The dollar is gaining ground against its major rivals Wednesday afternoon. Traders are reacting to the minutes from the most recent meeting of the Federal Reserve.
Amid recent concerns the Federal Reserve may raise interest rates more aggressively than currently anticipated, the minutes of the central bank’s September monetary policy meeting showed members continue to favor a “gradual approach” to hiking rates.
The assessment that the “gradual approach” remains appropriate comes as the meeting participants generally judged that the economy was evolving about as anticipated.
The Fed argued the “gradual approach” would balance the risk of raising rates too quickly, causing a slowdown in the economy, and raising rates too slowly, leading to inflation above the central bank’s 2 percent objective.
Looking ahead, the minutes said a few meeting participants expected rates would need to become modestly restrictive for a time.
After reporting a substantial increase in new residential construction in the previous month, the Commerce Department released a report on Wednesday showing a bigger than expected pullback in U.S. housing starts in the month of September.
The Commerce Department said housing starts tumbled by 5.3 percent to an annual rate of 1.201 million in September after surging up by 7.1 percent to a revised rate of 1.268 million in August.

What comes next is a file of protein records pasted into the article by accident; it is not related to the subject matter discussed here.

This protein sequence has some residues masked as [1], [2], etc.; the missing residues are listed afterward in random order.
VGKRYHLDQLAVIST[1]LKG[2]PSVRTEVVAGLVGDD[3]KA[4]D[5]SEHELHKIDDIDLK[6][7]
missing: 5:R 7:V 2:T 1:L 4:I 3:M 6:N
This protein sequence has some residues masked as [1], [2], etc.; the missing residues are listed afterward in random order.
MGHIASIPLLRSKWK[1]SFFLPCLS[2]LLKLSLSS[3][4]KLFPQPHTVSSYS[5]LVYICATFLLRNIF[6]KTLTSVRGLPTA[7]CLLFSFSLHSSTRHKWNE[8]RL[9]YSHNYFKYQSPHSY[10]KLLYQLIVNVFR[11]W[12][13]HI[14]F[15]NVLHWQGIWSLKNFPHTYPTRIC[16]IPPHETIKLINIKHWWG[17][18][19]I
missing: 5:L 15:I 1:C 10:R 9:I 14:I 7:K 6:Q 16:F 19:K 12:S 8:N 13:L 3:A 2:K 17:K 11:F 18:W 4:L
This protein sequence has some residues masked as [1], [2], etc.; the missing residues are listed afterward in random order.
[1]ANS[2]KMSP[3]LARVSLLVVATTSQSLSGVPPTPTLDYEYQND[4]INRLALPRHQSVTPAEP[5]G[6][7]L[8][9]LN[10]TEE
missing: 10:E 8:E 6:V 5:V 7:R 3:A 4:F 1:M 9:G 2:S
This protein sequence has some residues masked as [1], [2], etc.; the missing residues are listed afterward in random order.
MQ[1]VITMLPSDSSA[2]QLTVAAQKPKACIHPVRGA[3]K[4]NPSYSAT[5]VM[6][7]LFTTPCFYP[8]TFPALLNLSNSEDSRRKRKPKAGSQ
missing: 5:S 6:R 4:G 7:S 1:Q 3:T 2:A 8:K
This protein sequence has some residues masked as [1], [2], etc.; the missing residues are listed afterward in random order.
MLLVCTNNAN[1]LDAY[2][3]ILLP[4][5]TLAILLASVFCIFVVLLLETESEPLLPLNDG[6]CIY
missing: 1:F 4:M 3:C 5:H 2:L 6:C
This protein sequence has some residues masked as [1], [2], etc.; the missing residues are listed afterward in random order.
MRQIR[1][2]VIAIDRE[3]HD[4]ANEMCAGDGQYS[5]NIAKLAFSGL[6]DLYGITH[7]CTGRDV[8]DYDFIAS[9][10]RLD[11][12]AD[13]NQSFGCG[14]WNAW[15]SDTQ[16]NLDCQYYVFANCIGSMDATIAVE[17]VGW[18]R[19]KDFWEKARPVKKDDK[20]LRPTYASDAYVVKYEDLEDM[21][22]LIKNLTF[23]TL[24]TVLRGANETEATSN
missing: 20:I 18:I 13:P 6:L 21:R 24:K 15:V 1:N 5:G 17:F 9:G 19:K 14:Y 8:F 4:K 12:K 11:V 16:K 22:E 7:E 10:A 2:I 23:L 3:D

Economists had expected housing starts to pull back by about 3.5 percent to a rate of 1.237 million from the 1.282 million originally reported for the previous month.
The report also showed an unexpected decrease in building permits, which fell by 0.6 percent to an annual rate of 1.241 million in September after sliding by 4.1 percent to a revised 1.249 million in August.
Building permits, an indicator of future housing demand, had been expected to jump by about 4.1 percent to a rate of 1.280 million from the 1.229 million originally reported for the previous month.
The dollar has risen to nearly a 1-week high of $1.1515 against the Euro Wednesday afternoon, from an early low of $1.1580.
Eurozone consumer price inflation accelerated in September to exceed the European Central Bank’s target of “below, but close to 2 percent”, in line with initial estimates, latest data from the Eurostat showed on Wednesday.
The consumer price index rose 2.1 percent year-on-year following a 2 percent increase in August. In July, inflation was 2.1 percent.
The buck has climbed to around $1.3125 against the pound sterling this afternoon, from a low of $1.3192 this morning.
UK inflation slowed more-than-expected in September on falling food prices, giving space for the Bank of England to wait-and-watch for the outcome of Brexit negotiations.
Consumer price inflation eased to 2.4 percent from 2.7 percent in August, figures from the Office for National Statistics showed Wednesday.
The rate was also below the expected 2.6 percent. Despite a bigger-than-expected fall, inflation still remains above the central bank’s 2 percent target.
The greenback slid to a low of Y112.015 against the Japanese Yen Wednesday, but has since rebounded to around Y112.435.